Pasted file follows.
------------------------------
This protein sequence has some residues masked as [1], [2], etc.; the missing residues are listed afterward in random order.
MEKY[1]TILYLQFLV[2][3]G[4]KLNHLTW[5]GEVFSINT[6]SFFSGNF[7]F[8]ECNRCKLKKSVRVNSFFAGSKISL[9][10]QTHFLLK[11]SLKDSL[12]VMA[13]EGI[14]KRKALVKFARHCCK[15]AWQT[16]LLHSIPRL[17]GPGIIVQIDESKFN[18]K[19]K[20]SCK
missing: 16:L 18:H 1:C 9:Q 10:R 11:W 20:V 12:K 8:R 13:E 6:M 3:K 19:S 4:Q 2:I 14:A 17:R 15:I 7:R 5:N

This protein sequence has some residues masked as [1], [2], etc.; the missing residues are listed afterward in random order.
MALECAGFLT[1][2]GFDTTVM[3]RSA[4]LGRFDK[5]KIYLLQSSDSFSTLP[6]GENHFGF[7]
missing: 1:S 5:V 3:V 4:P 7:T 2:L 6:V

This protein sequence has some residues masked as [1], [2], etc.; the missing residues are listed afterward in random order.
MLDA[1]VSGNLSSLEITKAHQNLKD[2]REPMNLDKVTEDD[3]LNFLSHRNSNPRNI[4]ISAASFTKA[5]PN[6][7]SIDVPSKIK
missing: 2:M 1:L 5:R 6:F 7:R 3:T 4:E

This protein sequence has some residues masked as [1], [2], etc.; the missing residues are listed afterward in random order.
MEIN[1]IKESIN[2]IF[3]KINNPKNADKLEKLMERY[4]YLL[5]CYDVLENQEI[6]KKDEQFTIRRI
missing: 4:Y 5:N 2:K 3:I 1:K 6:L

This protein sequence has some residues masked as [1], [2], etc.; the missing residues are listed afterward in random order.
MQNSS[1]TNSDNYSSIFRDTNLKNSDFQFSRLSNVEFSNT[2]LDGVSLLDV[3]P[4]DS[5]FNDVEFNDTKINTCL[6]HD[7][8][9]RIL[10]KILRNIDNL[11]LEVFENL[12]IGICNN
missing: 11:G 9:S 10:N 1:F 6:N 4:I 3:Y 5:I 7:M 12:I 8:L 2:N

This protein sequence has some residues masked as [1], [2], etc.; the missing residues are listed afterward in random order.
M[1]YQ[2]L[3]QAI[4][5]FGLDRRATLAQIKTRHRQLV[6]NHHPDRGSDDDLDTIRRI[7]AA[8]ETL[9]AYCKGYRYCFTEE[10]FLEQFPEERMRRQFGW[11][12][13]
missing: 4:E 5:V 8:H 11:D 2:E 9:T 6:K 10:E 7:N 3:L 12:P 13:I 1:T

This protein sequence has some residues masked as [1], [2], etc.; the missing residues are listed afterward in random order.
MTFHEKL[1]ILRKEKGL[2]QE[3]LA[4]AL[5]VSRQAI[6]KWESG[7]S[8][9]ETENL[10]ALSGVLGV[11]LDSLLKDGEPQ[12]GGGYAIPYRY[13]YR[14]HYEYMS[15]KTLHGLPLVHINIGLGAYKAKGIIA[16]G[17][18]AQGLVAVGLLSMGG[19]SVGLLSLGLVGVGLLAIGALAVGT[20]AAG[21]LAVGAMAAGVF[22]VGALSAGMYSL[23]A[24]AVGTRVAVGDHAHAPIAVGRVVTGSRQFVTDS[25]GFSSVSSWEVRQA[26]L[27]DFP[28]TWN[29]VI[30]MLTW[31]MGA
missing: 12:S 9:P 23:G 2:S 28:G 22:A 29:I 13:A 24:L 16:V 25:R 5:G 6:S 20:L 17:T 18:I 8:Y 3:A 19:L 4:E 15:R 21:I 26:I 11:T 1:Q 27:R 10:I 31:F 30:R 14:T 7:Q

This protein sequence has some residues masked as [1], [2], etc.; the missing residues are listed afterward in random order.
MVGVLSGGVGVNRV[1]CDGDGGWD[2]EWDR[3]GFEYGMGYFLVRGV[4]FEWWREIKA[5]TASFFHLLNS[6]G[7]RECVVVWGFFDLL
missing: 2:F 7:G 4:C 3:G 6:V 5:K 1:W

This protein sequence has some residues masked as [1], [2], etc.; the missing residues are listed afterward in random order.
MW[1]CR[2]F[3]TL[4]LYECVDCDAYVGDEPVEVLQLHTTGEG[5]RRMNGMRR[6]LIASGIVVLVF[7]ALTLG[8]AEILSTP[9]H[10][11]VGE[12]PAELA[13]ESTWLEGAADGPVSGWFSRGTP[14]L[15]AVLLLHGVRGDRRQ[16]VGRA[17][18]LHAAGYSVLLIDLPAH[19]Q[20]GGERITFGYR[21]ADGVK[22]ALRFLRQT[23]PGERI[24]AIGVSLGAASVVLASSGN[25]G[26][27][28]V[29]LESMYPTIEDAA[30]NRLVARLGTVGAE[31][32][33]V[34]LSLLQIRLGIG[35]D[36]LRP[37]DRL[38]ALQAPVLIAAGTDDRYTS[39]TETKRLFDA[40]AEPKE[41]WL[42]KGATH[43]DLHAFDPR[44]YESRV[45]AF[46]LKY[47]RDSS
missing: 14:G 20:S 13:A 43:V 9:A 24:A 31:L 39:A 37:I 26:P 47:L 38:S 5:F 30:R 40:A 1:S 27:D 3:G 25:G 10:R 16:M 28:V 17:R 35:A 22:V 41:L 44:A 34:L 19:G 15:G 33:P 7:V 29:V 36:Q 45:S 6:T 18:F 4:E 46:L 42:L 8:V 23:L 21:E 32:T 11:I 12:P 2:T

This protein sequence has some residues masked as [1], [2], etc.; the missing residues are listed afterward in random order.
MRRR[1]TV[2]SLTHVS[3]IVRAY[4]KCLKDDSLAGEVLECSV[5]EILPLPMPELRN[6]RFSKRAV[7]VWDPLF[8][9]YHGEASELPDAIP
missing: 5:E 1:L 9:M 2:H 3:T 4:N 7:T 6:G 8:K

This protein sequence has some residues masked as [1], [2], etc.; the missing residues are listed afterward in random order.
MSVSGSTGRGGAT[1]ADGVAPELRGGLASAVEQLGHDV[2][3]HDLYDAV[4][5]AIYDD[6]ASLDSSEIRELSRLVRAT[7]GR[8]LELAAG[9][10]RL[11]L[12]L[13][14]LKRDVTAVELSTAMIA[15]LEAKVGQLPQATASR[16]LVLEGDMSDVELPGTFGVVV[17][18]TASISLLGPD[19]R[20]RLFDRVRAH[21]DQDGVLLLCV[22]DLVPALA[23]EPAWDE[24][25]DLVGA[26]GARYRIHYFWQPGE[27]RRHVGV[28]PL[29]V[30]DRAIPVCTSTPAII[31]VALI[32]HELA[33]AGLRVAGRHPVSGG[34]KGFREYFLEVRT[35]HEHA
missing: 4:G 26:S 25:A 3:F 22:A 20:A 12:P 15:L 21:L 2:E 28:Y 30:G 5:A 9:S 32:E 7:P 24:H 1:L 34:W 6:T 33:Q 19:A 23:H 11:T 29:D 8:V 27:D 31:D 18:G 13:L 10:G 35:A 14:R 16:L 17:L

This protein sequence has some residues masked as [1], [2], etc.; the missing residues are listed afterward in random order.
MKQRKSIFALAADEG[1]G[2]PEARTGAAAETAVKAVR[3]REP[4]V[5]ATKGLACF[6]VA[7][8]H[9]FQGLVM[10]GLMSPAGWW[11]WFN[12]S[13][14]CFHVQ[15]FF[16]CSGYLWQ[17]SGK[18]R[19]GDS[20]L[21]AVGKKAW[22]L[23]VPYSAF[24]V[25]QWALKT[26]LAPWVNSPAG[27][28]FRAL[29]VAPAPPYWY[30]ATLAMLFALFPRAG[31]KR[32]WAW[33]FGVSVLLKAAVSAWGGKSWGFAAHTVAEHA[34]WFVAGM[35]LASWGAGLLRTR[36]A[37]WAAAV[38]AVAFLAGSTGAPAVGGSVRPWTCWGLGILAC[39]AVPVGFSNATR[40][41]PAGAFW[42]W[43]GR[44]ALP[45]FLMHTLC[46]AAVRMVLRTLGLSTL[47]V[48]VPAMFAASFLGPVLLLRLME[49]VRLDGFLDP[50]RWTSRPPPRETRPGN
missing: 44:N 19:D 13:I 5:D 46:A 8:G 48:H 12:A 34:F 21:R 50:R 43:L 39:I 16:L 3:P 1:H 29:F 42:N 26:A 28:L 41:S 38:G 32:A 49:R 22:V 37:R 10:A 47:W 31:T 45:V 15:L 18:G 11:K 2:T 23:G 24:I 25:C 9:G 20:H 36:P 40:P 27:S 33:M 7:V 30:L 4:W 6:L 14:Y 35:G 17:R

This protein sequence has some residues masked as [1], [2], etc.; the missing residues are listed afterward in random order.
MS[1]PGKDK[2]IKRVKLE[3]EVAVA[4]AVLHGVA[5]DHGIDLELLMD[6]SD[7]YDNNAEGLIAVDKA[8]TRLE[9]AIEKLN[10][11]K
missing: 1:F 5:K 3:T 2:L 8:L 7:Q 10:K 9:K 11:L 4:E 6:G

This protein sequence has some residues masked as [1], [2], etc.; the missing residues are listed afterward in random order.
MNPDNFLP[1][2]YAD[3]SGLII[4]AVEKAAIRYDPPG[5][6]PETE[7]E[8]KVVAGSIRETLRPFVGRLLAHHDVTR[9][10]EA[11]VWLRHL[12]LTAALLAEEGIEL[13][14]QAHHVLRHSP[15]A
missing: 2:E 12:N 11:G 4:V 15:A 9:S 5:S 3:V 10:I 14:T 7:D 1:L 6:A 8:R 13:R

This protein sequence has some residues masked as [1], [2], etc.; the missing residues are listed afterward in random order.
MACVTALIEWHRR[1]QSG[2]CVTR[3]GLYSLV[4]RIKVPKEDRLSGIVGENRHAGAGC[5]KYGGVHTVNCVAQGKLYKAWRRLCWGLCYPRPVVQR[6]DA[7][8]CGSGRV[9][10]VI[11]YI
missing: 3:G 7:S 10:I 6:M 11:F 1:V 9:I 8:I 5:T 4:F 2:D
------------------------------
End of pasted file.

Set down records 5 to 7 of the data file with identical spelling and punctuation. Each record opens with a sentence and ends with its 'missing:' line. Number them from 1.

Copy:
This protein sequence has some residues masked as [1], [2], etc.; the missing residues are listed afterward in random order.
MQNSS[1]TNSDNYSSIFRDTNLKNSDFQFSRLSNVEFSNT[2]LDGVSLLDV[3]P[4]DS[5]FNDVEFNDTKINTCL[6]HD[7][8][9]RIL[10]KILRNIDNL[11]LEVFENL[12]IGICNN
missing: 11:G 9:S 10:N 1:F 6:N 4:I 3:Y 5:I 7:M 12:I 8:L 2:N

This protein sequence has some residues masked as [1], [2], etc.; the missing residues are listed afterward in random order.
M[1]YQ[2]L[3]QAI[4][5]FGLDRRATLAQIKTRHRQLV[6]NHHPDRGSDDDLDTIRRI[7]AA[8]ETL[9]AYCKGYRYCFTEE[10]FLEQFPEERMRRQFGW[11][12][13]
missing: 4:E 5:V 8:H 11:D 2:E 9:T 6:K 10:E 7:N 3:L 12:P 13:I 1:T

This protein sequence has some residues masked as [1], [2], etc.; the missing residues are listed afterward in random order.
MTFHEKL[1]ILRKEKGL[2]QE[3]LA[4]AL[5]VSRQAI[6]KWESG[7]S[8][9]ETENL[10]ALSGVLGV[11]LDSLLKDGEPQ[12]GGGYAIPYRY[13]YR[14]HYEYMS[15]KTLHGLPLVHINIGLGAYKAKGIIA[16]G[17][18]AQGLVAVGLLSMGG[19]SVGLLSLGLVGVGLLAIGALAVGT[20]AAG[21]LAVGAMAAGVF[22]VGALSAGMYSL[23]A[24]AVGTRVAVGDHAHAPIAVGRVVTGSRQFVTDS[25]GFSSVSSWEVRQA[26]L[27]DFP[28]TWN[29]VI[30]MLTW[31]MGA
missing: 12:S 9:P 23:G 2:S 28:G 22:A 29:I 13:A 24:L 16:V 25:R 5:G 6:S 20:L 17:T 18:I 8:Y 3:A 19:L 4:E 15:R 21:I 26:I 11:T 1:Q 27:R 10:I 31:F 30:R 14:T 7:Q